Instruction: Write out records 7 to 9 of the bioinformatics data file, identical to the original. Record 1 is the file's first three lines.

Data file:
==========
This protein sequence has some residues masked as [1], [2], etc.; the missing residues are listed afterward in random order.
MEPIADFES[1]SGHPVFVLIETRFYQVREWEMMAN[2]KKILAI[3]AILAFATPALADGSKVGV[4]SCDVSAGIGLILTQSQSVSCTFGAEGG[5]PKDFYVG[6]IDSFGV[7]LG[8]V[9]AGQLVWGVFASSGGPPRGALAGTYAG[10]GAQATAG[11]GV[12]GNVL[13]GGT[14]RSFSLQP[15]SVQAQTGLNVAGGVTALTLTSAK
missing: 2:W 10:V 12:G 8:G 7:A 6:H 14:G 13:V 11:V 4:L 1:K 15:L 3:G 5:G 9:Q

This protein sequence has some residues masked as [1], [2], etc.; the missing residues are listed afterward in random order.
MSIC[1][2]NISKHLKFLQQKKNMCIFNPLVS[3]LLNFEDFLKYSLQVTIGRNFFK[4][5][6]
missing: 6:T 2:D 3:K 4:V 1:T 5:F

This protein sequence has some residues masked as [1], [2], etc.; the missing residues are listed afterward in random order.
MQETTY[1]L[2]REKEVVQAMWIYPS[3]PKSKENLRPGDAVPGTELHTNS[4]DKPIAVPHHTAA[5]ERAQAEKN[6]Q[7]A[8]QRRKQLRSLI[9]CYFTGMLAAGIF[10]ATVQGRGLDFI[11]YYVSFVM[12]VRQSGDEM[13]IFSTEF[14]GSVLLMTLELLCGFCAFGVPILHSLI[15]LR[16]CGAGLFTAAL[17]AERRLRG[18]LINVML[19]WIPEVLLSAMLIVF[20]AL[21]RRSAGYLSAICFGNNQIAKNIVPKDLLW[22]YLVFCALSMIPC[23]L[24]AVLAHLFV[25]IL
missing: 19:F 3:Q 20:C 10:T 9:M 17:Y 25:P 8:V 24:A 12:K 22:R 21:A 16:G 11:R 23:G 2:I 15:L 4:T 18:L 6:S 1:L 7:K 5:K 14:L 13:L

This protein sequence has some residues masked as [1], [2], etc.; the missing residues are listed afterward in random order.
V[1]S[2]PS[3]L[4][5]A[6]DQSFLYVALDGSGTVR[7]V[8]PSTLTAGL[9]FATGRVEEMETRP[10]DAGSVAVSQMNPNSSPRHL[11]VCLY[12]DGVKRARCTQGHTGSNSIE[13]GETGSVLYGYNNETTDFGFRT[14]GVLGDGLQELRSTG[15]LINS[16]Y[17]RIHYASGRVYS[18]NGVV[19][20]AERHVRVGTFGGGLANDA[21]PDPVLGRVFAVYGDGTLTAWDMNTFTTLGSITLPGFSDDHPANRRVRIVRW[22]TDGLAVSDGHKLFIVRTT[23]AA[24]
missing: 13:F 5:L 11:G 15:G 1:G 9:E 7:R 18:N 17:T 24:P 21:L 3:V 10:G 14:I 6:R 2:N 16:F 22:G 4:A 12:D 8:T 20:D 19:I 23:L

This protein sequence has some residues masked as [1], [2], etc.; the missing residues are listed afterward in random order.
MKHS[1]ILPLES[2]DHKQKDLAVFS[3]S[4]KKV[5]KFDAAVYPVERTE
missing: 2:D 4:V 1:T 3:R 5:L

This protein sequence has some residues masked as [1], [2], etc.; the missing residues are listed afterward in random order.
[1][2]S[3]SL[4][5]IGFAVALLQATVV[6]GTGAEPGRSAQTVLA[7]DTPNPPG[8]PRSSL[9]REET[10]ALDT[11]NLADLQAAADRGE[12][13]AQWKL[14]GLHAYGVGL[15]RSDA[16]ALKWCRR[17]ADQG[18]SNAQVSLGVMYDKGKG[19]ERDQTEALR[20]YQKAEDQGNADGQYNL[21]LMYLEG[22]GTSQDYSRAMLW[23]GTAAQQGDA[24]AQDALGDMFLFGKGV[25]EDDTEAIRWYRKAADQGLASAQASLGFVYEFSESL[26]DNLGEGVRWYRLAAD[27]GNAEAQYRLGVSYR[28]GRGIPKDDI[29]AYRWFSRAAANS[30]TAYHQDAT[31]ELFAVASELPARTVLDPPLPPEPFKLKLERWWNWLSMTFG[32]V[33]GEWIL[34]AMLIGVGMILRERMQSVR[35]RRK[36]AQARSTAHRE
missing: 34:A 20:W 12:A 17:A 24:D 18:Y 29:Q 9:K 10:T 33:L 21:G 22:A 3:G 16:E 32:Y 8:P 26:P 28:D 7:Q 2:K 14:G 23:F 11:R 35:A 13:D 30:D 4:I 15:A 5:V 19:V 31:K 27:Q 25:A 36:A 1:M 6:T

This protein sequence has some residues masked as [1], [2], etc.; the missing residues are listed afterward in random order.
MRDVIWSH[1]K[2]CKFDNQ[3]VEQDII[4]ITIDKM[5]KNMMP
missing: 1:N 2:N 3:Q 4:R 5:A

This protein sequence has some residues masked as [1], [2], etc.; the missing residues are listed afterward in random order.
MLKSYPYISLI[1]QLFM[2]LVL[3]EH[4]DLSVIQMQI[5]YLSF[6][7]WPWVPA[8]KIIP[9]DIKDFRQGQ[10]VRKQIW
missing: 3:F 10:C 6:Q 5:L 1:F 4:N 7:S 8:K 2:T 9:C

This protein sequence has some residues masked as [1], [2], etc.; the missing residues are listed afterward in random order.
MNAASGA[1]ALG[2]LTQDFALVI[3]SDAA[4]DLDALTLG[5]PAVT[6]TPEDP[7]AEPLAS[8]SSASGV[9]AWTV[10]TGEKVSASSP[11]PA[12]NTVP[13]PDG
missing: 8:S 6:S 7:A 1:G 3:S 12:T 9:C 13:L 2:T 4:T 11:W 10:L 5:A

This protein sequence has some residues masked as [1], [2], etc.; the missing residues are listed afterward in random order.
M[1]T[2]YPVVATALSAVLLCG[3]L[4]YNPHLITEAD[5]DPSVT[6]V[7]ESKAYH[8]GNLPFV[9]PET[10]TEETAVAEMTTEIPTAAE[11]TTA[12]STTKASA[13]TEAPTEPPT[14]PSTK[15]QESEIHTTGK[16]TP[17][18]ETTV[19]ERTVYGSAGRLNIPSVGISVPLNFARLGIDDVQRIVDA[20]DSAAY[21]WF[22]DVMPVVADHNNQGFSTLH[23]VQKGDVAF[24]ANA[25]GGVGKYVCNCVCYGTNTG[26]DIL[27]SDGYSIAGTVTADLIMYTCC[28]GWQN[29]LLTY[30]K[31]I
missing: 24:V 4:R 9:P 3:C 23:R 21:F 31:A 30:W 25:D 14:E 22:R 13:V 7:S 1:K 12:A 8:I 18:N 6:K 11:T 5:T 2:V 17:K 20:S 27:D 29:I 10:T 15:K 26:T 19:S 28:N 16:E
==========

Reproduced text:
This protein sequence has some residues masked as [1], [2], etc.; the missing residues are listed afterward in random order.
MRDVIWSH[1]K[2]CKFDNQ[3]VEQDII[4]ITIDKM[5]KNMMP
missing: 1:N 2:N 3:Q 4:R 5:A

This protein sequence has some residues masked as [1], [2], etc.; the missing residues are listed afterward in random order.
MLKSYPYISLI[1]QLFM[2]LVL[3]EH[4]DLSVIQMQI[5]YLSF[6][7]WPWVPA[8]KIIP[9]DIKDFRQGQ[10]VRKQIW
missing: 3:F 10:C 6:Q 5:L 1:F 4:N 7:S 8:K 2:T 9:C

This protein sequence has some residues masked as [1], [2], etc.; the missing residues are listed afterward in random order.
MNAASGA[1]ALG[2]LTQDFALVI[3]SDAA[4]DLDALTLG[5]PAVT[6]TPEDP[7]AEPLAS[8]SSASGV[9]AWTV[10]TGEKVSASSP[11]PA[12]NTVP[13]PDG
missing: 8:S 6:S 7:A 1:G 3:S 12:T 9:C 13:L 2:T 4:T 11:W 10:L 5:A